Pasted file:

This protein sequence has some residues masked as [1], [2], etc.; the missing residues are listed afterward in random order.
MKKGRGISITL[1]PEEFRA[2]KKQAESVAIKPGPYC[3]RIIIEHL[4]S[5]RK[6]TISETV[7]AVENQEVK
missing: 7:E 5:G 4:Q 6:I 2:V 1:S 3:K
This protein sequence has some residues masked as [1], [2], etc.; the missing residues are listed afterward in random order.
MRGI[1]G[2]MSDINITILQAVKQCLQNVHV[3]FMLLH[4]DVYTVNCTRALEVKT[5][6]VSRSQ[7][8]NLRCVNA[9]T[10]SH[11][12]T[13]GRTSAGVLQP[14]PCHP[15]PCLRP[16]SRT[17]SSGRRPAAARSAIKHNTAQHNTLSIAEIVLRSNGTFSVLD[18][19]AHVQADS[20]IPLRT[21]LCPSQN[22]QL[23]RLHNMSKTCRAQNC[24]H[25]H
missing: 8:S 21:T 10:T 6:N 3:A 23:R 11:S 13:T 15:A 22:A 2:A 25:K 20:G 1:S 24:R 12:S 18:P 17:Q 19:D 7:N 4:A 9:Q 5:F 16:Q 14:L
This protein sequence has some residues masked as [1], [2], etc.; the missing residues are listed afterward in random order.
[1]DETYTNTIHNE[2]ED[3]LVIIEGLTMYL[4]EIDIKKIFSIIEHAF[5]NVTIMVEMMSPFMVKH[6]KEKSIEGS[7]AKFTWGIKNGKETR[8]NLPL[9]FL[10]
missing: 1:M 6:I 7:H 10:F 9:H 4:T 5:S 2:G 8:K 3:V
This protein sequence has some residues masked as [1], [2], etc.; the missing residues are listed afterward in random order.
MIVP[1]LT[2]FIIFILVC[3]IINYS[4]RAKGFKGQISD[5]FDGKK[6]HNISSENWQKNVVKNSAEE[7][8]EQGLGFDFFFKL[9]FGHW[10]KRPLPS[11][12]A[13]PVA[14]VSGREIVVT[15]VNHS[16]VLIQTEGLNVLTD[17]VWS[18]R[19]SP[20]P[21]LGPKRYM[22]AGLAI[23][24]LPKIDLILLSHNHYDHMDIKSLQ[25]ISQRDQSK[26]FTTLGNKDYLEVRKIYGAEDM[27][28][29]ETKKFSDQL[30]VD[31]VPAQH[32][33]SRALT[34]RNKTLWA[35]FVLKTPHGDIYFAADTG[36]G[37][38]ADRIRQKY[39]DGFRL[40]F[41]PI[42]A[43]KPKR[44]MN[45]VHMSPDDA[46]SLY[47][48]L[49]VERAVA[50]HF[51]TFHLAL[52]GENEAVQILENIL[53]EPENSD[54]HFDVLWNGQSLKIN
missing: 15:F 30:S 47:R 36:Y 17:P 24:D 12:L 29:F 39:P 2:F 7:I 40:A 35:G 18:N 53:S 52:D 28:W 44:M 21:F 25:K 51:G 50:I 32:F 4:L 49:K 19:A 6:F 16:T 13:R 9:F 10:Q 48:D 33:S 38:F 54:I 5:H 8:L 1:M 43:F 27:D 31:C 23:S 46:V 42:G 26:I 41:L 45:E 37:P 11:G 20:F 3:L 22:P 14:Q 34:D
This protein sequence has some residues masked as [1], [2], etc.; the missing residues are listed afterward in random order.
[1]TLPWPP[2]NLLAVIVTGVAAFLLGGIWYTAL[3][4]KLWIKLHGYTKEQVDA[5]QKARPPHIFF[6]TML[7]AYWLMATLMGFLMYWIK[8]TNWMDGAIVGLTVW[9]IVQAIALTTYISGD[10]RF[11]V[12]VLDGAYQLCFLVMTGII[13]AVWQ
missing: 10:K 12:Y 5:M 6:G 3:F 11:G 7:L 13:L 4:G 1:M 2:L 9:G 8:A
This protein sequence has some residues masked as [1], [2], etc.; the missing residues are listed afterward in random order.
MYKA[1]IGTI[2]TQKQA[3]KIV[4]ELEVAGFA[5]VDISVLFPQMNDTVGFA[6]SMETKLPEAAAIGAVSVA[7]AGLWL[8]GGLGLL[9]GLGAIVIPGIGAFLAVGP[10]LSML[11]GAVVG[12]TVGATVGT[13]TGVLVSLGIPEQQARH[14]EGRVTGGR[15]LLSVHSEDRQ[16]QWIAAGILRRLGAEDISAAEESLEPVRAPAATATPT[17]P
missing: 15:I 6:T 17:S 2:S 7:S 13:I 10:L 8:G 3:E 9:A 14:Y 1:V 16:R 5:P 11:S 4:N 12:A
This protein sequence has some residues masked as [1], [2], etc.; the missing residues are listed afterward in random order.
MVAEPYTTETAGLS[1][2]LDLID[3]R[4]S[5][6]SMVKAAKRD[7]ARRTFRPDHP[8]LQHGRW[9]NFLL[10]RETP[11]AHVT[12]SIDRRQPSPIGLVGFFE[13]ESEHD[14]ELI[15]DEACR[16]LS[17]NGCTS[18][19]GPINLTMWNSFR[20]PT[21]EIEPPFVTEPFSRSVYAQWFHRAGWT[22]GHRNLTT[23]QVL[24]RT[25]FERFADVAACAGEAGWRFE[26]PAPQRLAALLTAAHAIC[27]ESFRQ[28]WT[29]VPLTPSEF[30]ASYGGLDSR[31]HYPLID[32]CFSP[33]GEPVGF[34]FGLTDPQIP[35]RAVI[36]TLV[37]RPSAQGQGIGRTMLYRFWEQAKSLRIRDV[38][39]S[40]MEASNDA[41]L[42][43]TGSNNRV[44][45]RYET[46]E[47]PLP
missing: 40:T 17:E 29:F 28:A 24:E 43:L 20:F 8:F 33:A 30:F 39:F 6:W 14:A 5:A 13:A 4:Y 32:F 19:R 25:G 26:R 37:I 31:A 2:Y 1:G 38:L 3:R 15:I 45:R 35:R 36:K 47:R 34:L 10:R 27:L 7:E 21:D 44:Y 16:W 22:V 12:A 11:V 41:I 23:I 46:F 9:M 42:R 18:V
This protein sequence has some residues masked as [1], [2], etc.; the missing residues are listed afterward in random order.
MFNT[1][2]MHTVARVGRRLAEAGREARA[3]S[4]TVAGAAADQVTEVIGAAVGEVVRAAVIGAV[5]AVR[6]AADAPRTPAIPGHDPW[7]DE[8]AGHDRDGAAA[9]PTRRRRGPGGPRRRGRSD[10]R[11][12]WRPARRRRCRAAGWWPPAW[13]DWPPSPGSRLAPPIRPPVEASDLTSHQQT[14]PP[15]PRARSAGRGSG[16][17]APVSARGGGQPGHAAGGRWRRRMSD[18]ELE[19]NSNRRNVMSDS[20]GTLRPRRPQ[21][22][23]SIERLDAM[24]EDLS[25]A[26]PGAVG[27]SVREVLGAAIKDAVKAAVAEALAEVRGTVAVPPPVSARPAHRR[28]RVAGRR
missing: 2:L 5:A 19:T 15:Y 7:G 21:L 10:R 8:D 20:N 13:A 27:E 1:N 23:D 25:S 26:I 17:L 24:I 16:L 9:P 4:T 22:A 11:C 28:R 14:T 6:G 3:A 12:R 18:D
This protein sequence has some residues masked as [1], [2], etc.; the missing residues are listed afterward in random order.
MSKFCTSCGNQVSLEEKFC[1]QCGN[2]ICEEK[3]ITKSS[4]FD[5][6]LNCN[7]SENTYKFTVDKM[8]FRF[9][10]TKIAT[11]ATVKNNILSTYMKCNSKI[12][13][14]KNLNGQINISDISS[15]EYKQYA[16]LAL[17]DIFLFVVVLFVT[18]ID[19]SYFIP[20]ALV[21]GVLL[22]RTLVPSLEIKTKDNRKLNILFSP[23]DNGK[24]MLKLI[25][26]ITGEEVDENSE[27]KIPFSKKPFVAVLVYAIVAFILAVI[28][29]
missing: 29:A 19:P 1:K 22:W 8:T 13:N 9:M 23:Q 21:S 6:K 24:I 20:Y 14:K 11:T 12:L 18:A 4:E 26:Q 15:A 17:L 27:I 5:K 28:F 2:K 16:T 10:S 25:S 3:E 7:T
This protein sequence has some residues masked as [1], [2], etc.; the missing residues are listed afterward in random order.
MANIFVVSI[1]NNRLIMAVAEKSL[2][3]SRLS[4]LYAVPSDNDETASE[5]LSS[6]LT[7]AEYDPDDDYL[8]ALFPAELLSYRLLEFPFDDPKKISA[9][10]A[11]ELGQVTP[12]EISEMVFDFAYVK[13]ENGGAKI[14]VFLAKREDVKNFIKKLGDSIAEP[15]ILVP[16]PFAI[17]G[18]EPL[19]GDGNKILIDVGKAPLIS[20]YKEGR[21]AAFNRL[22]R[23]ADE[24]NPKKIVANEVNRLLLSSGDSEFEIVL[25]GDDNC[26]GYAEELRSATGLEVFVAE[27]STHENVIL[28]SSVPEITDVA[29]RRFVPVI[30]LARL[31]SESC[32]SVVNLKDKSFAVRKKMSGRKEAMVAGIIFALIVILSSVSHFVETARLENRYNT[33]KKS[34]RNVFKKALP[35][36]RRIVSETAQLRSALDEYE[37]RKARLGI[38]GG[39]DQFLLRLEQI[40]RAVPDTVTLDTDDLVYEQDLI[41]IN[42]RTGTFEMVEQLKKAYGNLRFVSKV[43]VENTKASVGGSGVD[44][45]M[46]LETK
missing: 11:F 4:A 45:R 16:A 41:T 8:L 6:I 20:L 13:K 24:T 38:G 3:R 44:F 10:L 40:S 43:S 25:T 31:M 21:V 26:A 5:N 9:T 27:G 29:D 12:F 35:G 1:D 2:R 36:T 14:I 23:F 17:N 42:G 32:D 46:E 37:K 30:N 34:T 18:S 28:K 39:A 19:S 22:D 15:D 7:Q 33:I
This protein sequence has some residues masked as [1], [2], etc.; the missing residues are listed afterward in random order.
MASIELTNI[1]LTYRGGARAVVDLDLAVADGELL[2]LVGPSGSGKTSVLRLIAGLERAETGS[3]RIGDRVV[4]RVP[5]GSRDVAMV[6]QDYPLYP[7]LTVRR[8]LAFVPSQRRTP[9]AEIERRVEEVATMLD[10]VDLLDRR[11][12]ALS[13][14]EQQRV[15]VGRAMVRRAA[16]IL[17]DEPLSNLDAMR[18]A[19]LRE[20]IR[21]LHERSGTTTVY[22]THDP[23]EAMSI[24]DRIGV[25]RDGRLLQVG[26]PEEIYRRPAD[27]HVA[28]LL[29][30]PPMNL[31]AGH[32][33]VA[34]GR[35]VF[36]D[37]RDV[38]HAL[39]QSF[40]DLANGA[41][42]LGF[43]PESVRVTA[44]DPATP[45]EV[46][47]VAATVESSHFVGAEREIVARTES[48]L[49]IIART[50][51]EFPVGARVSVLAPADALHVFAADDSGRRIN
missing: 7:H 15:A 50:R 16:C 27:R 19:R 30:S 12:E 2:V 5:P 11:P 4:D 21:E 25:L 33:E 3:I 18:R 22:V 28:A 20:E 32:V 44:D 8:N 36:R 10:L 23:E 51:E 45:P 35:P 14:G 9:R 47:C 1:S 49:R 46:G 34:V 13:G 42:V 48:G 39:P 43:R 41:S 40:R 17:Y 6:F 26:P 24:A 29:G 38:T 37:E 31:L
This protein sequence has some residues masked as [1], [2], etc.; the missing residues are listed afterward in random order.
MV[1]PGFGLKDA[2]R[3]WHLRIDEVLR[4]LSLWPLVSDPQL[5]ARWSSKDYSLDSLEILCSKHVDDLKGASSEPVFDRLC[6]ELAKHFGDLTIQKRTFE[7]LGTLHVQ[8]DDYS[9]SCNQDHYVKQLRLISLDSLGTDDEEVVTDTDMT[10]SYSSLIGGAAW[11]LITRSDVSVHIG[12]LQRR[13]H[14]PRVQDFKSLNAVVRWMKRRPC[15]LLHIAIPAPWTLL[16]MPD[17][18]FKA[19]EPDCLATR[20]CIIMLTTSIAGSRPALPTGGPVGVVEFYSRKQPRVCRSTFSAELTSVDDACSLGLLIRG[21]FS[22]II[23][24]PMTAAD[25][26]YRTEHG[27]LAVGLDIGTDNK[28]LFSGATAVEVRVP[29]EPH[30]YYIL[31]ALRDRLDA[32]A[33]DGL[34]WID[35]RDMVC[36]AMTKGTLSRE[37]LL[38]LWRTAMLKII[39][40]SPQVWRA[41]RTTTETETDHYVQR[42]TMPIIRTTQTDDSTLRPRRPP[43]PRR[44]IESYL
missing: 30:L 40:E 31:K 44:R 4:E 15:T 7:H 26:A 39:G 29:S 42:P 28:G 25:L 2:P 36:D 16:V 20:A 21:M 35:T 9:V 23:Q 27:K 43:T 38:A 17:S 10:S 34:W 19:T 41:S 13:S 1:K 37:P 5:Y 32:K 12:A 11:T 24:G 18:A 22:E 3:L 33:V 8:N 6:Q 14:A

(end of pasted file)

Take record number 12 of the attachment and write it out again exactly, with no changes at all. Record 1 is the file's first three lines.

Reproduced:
This protein sequence has some residues masked as [1], [2], etc.; the missing residues are listed afterward in random order.
MV[1]PGFGLKDA[2]R[3]WHLRIDEVLR[4]LSLWPLVSDPQL[5]ARWSSKDYSLDSLEILCSKHVDDLKGASSEPVFDRLC[6]ELAKHFGDLTIQKRTFE[7]LGTLHVQ[8]DDYS[9]SCNQDHYVKQLRLISLDSLGTDDEEVVTDTDMT[10]SYSSLIGGAAW[11]LITRSDVSVHIG[12]LQRR[13]H[14]PRVQDFKSLNAVVRWMKRRPC[15]LLHIAIPAPWTLL[16]MPD[17][18]FKA[19]EPDCLATR[20]CIIMLTTSIAGSRPALPTGGPVGVVEFYSRKQPRVCRSTFSAELTSVDDACSLGLLIRG[21]FS[22]II[23][24]PMTAAD[25][26]YRTEHG[27]LAVGLDIGTDNK[28]LFSGATAVEVRVP[29]EPH[30]YYIL[31]ALRDRLDA[32]A[33]DGL[34]WID[35]RDMVC[36]AMTKGTLSRE[37]LL[38]LWRTAMLKII[39][40]SPQVWRA[41]RTTTETETDHYVQR[42]TMPIIRTTQTDDSTLRPRRPP[43]PRR[44]IESYL
missing: 30:L 40:E 31:K 44:R 4:E 15:T 7:H 26:A 39:G 29:S 42:P 28:G 25:L 2:P 36:D 16:V 20:A 21:M 35:T 9:V 23:Q 27:K 43:T 38:A 17:S 10:S 34:W 19:T 41:S 13:S 1:K 37:P 5:Y 32:K 12:A 11:T 24:G 18:A 22:E 3:L 33:V 8:N 6:Q 14:A